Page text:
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AIDS Alliance Asks: What Can We All Do About Bullying and Teen Suicides?

By Carole Treston

October 8, 2010

As a youth provider, advocate and membership organization of youth and youth providers, we share your sadness at the recent number of teen suicides that have come to light. Five young men (Asher Brown age 13, Raymond Chase age 19, Tyler Clementi age 18, Billy Lucas age 15, and Seth Walsh age 13) killed themselves as a result of bullying. Thirteen years old! Homophobia, bullying, isolation and hopelessness are issues that we must continue to address in our professional and personal lives. The recent cases in the media are an outrage because they stemmed from homophobic bullying, and there are other cases reported in the media of adolescent girls (Phoebe Prince, age 15) and three other students (whose names weren't even reported) who were bullied and committed suicide in Mentor Ohio in 2007, just as heartbreaking. There's even a term, "bullicide" now being used. And we know that these cases that make the media are just a tip of the iceberg. Imagine the number of youth who deal with this everyday -- not driven to suicide, but enduring a miserable existence and depression in what should be an awesome time in life.

We all have an obligation to confront and stop this phenomena. How many times have you heard on the street or amongst a group of kids "Oh, that's gay." as a negative description and just ignored it? How do we as providers, parents, family members, youth and friends get involved to stop bullying and cyber-bullying?

Be informed and then have the conversations with your family, clients and friends:

  1. Tune in to Anderson Cooper 360 tonight Friday, October 8th, at 10:00pm ET for a special report "Bullying: No Escape."
  2. Get more information at: www.cnn.com/SPECIALS/2010/bullying

Have resources posted or readily available for your community:

  1. The Trevor Project, established to promote acceptance of lesbian, gay, bisexual, transgender and questioning (LGBTQ) youth, and to aid in suicide prevention among that group. The Trevor Lifeline 866-488-7386 is the only nationwide, around-the-clock crisis and suicide prevention lifeline for LGBTQ youth. The Trevor Lifeline is a free and confidential service that offers hope and someone to talk to, 24/7. Each year, tens of thousands of calls are fielded from young people across the country.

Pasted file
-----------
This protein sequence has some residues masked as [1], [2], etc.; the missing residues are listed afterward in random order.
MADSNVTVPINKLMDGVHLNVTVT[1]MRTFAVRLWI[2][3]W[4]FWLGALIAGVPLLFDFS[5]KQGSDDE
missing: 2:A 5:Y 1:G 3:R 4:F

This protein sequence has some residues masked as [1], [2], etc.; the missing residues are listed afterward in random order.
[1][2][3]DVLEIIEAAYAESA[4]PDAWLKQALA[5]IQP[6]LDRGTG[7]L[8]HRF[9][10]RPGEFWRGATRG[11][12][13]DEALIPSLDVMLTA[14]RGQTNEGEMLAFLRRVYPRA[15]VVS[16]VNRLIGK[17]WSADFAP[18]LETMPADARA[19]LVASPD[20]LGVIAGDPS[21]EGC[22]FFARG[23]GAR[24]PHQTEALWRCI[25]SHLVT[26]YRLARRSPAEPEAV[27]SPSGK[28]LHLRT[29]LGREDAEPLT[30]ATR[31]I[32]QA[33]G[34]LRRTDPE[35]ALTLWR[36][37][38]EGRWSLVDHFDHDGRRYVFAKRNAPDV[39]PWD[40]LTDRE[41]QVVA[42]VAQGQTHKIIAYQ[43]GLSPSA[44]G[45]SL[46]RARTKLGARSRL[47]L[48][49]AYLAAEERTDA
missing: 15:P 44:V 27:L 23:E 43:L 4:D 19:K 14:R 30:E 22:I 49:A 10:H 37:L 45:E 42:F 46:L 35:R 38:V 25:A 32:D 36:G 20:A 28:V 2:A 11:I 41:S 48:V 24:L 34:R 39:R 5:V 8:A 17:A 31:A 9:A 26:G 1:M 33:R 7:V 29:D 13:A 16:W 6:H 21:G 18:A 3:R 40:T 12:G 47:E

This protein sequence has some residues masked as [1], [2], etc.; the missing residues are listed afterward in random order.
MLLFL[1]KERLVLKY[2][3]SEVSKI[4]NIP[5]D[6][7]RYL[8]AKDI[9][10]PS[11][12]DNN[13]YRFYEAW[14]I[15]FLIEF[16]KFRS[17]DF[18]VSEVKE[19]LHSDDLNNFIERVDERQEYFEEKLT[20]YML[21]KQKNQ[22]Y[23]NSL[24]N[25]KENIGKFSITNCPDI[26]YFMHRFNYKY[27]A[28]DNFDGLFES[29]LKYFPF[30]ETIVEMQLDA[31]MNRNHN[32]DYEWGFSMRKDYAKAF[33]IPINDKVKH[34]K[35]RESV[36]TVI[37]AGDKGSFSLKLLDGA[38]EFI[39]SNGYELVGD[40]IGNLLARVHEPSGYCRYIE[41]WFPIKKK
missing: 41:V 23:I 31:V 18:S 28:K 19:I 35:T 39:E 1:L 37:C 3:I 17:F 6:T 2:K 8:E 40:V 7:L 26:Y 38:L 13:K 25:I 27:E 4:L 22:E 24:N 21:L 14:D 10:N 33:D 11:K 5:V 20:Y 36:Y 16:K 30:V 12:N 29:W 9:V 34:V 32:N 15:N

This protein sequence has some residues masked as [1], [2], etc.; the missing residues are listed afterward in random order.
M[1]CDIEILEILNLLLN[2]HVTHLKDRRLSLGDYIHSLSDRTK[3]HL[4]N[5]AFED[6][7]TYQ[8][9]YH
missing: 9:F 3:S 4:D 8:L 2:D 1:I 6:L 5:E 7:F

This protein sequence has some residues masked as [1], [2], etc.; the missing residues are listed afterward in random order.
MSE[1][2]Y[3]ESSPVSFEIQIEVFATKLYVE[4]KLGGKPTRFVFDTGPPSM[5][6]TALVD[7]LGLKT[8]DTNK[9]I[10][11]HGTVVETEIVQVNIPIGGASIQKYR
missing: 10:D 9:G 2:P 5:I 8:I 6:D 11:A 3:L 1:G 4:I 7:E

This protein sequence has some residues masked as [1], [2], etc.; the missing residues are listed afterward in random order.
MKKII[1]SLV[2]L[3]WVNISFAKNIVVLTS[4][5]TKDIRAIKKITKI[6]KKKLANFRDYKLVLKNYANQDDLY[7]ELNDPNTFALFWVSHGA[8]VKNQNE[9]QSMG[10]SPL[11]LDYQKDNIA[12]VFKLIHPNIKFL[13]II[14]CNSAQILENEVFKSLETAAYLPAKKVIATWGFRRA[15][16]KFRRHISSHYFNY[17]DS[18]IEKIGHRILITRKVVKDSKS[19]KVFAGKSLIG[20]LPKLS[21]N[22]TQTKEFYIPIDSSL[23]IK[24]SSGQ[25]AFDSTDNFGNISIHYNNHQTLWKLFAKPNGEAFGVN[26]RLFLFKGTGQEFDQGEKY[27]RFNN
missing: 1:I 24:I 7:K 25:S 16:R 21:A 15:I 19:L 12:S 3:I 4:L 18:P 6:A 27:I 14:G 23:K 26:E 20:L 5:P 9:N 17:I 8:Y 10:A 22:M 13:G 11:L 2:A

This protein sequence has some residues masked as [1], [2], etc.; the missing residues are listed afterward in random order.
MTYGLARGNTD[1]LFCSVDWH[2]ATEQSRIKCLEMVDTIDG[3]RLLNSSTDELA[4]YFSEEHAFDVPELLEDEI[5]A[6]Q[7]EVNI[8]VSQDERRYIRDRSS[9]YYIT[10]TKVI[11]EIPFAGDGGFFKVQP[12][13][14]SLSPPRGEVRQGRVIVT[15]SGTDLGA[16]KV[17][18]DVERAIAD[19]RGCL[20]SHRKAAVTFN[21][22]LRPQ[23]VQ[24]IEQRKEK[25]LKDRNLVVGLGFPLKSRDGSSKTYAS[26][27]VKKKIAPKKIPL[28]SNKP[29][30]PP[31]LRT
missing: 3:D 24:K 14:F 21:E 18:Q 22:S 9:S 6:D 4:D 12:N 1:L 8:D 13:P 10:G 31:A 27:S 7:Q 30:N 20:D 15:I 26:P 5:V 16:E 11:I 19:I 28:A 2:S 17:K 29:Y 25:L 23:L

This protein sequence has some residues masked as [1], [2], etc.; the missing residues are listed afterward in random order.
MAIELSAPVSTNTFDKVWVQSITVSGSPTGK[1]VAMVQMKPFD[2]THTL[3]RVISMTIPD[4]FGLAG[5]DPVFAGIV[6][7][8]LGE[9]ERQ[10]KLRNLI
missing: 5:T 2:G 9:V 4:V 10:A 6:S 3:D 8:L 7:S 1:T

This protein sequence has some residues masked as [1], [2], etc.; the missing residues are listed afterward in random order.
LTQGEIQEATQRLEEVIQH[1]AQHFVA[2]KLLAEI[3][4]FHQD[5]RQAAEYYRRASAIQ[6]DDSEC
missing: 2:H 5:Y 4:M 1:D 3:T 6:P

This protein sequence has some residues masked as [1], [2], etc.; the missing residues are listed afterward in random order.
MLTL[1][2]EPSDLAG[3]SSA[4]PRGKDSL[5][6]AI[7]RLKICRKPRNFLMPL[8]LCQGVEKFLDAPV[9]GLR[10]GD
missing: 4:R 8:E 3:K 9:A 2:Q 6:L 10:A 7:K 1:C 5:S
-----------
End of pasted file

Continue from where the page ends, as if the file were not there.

2. It Gets Better: A positive role model and virtual community for lesbian, gay, bisexual, transgender and questioning (LGBTQ) youth.
  3. Connect with your local LGBT community center. Have their flyers easily accessible at your service site. You may not view yourselves as an LGBT youth provider, but youth in your program may not be ready to self-identify to you but would benefit from this information.

What other strategies are you using in your community? We'd like to hear about them and post them to our larger community.

Founded in 1994, AIDS Alliance for Children, Youth & Families (AACYF) is a national non-profit organization whose mission is to advance the partnership between consumers and providers -- they are the voice of women, children, youth and families living with and affected by HIV/AIDS. AACYF works to enhance and expand access to quality, comprehensive, family-centered care to America's women, children and youth affected by HIV/AIDS. For more information on AIDS Alliance, visit www.aids-alliance.org.

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See Also
What Is Happening to Our Children? Musings From Paul Kawata, Head of National Minority AIDS Council
In Wake of LGBT Suicides, GMHC Launches Anti-Homophobia Campaign, "I Love My Boo"
Quiz: Are You at Risk for HIV?
10 Common Fears About HIV Transmission
More on HIV Prevention in Young People
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